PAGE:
Newspaper article The Christian Science Monitor

Underestimating IS; Europe's Labor Shortage; Korea and Terrorism; Argentinian Politics; Democracy in Jamaica

Newspaper article The Christian Science Monitor

Underestimating IS; Europe's Labor Shortage; Korea and Terrorism; Argentinian Politics; Democracy in Jamaica

Article excerpt

The Reporter / EthiopiaUnderestimating the enemy "The Islamic State expects from us a combination of cowardice and overreaction. Its ultimate ambition is to provoke a clash of civilizations between the West and the Muslim world. We must not fall prey to that strategy...," writes Dominique Moisi, senior adviser at the French Institute for International Relations. "We are at war. It would be wrong - even dangerous - not to admit it. And to win will require clarity, unity, and firmness.... We barely know our enemy, except for the intensity of his hatred and the depth of his cruelty. To understand his strategy, we must recognize him for what he is: an intelligent - and, in his own way, rational - adversary. For too long, we have despised and underestimated him."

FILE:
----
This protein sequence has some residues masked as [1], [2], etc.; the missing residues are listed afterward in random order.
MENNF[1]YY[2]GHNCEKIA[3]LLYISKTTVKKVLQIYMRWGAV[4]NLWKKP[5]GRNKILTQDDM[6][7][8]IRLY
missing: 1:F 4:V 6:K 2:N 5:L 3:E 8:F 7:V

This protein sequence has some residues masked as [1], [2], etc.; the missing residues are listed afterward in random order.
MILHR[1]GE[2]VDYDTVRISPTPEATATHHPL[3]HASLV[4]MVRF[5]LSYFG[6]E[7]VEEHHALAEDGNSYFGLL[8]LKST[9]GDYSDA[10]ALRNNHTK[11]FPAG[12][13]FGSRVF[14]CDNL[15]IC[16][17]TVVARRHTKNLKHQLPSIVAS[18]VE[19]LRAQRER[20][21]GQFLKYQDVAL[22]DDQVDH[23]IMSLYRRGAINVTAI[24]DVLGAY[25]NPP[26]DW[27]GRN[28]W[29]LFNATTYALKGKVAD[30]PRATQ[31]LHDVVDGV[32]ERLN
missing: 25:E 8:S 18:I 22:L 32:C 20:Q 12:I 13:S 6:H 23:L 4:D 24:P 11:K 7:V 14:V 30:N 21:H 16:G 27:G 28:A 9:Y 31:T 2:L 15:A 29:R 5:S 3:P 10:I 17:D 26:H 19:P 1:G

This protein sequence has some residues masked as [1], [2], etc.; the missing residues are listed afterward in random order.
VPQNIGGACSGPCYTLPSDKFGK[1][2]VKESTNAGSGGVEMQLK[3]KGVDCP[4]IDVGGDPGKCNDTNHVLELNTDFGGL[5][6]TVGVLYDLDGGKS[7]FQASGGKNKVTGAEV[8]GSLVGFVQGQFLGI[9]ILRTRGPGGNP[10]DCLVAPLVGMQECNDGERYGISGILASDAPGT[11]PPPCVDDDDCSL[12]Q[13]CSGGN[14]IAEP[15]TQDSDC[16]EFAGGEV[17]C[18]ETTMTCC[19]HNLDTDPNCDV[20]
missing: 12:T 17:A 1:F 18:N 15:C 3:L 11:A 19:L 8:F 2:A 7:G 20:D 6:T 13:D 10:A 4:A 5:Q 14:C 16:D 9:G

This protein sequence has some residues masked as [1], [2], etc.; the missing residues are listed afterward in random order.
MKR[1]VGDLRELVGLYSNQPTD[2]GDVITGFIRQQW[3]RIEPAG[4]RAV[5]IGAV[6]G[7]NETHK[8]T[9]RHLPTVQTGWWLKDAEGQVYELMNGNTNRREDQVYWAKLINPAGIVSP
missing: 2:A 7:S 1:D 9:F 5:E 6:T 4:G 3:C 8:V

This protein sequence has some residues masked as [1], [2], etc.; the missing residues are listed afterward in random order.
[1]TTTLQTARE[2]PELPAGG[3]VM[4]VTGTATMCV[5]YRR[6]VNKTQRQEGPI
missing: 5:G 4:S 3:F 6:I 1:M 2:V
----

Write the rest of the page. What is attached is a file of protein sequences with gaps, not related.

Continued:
Today's Zaman / Istanbul, Turkey Europe's labor shortage and the migrants"[C]alls for the reintroduction of border controls and a new 'Fortress Europe' risk giving Europe's demagogues the lead and making it harder than ever to convince people of the need to integrate more newcomers into the European Union's workforce," writes Giles Merritt. "The climate of fear that the [Paris] attacks have created threatens to obscure a key statistic: unless EU countries open their doors wider to immigration, the current ratio of four working-age people for every pensioner will fall to 2:1 by mid-century, if not earlier.... [T]he truth is that the European economy badly needs the young people pouring across its frontiers...."

The Chosun Ilbo / Seoul, South Korea Korea is too 'nonchalant' about global terrorism Korea is "nonchalant ... about the threat of global terrorism," states an editorial. "A comprehensive anti- terrorism bill has been in limbo in the National Assembly for a staggering 14 years, while [Korean] tourists are jetting off to Europe in droves apparently oblivious to the dangers.... The bill is in limbo because opposition lawmakers feared it would give the [National Intelligence Service] too much power to spy on individual citizens. But it was in fact the brainchild of the left-leaning administrations of Kim Dae-jung and Roh Moo-hyun, who had closer experience than most of the authoritarian governments of the past, so it is a mystery why opposition lawmakers are so afraid of it. …

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